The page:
1987 vs. 2014: Should We Be Concerned About A Crash?

Why You Should Care About Black Monday

Since it happened 26 years ago, many investors have lost perspective on the widespread financial damage that occurred on October 19, 1987. The S&P 500 dropped 20.47% on the day known as “Black Monday”.

Bull Markets Are Typically Derailed By Recessions

The recent net-worth-denting bear markets were caused, for the most part, by problems in the economy that eventually translated into economic weakness. The dot-com bear market was accompanied by a contraction in the U.S. economy.

After the housing bubble began to lose air, the financial crisis bear market that followed was marked by some ugly GDP figures.

How About 1987?

The GDP figures in 1987 and 1988 did not align with the sharp drop in equity prices that occurred on Black Monday.

Markets Move Based On Fundamental Perceptions

There is a reason traders who focus on price/observable evidence are successful. Price captures the aggregate opinion of all market participants about future economic outcomes, earnings, valuations, systemic risk, monetary policy, the Fed, etc. In 1987, perception shifted quickly. Using a simple example from 2006-2008 to illustrate the concepts of using observable evidence, the slope of the green arrow below told us bullish economic conviction was stronger than bearish economic fear. The orange arrow told us the conviction of the bulls was waning, and to have defensive plans in place. The slope of the red arrow told us economic fear was much stronger than bullish economic conviction. The slopes of lines A, B, and C are observable and can be incorporated into an IF, THEN investment strategy.

1987: Were The Charts Helpful? You Decide

If broad measures of economic activity were not particularly helpful in spotting trouble in 1987, could charts/observable evidence have assisted investors in terms of reducing the damage to their net worth? This week’s video examines 1987 in detail and compares the market profile the day before Black Monday to the current profile in January 2014. The video also incorporates IF, THEN concepts to build prudent investment allocations based on evidence in hand, rather than relying on predictions of a very uncertain future.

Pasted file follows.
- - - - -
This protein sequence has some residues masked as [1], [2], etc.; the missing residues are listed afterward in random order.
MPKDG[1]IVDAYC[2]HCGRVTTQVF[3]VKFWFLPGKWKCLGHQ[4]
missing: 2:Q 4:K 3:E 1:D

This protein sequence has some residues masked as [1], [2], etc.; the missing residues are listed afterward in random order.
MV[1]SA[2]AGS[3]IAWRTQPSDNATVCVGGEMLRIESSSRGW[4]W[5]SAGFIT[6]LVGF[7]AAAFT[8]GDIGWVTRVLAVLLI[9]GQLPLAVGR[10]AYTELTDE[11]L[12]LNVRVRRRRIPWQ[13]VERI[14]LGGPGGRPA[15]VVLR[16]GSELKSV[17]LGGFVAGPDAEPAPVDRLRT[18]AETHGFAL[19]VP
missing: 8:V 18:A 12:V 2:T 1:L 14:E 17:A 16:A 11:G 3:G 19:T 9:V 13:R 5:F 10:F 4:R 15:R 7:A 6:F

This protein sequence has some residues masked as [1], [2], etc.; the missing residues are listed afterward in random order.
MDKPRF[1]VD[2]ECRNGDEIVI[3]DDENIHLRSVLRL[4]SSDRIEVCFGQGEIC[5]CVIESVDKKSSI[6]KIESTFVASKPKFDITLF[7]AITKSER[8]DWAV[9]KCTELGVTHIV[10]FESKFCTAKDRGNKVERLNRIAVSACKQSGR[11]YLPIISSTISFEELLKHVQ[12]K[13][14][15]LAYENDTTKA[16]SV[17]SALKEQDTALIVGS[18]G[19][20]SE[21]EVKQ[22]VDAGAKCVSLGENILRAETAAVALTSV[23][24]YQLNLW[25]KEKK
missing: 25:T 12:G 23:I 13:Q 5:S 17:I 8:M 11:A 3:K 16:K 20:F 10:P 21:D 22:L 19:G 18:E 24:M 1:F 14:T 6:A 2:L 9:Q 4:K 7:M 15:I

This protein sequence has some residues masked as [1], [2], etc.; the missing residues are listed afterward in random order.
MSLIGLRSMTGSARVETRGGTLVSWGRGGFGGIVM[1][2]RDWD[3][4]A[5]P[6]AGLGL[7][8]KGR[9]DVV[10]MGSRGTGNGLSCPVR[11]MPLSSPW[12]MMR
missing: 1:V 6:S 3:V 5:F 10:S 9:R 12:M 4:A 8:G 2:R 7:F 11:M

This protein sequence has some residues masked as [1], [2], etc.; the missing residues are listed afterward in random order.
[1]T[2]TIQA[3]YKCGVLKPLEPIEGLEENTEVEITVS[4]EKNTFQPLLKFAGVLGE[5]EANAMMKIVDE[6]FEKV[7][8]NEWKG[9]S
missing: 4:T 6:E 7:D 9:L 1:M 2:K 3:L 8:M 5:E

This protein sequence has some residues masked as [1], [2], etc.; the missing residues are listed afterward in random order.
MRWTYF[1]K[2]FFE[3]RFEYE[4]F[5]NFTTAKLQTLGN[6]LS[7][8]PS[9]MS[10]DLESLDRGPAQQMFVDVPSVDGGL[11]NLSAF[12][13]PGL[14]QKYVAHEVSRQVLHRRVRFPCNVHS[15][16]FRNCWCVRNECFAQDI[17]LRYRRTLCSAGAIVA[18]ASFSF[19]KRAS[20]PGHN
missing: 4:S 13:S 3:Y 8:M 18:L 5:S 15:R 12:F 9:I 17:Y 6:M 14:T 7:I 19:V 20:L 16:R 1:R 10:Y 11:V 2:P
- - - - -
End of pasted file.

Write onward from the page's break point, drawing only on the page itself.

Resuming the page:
After you click play, use the button in the lower-right corner of the video player to view in full-screen mode. Hit Esc to exit full-screen mode.

Video

Video

If you want another example of using observable evidence to navigate a difficult period, this video clip walks through the 2010 “Flash Crash” step by step.

2014: China Hampers Fundamental Outlook

As we outlined in this January 20 video, the big picture continues to align with the economic and stock market bulls, but bullish conviction is waning. Concerns about a credit crunch and/or
defaults in China continue to weigh on investors’ minds. China’s central bank is trying to right the ship. From Bloomberg:

China’s benchmark money-market rate fell while stocks rebounded as the central bank added more than 255 billion yuan ($42 billion) to the financial system and expanded a loan facility to meet Lunar New Year demand for cash.

As of 1:00 p.m. EST Tuesday, the injection of cash was not translating into renewed confidence; the emerging markets ETF (EEM) was down 0.40%, and the China ETF (FXI) was down 0.25%.

Investment Implications

If defensive assets gain traction, our concerns about recent slowing bullish conviction will increase. During Tuesday’s session, growth-oriented small caps were still providing leadership while defensive assets, such as consumer staples were lagging the broader S&P 500 (see charts). For now, the slowing bullish momentum has not translated into meaningful and observable changes to the market’s risk-reward profile. The evidence continues to favor stocks. Consequently, we continue to maintain positions in U.S. stocks (VTI), financials (XLF), technology (QQQ), small caps (IJR), Europe (FEZ), and global stocks (VT).


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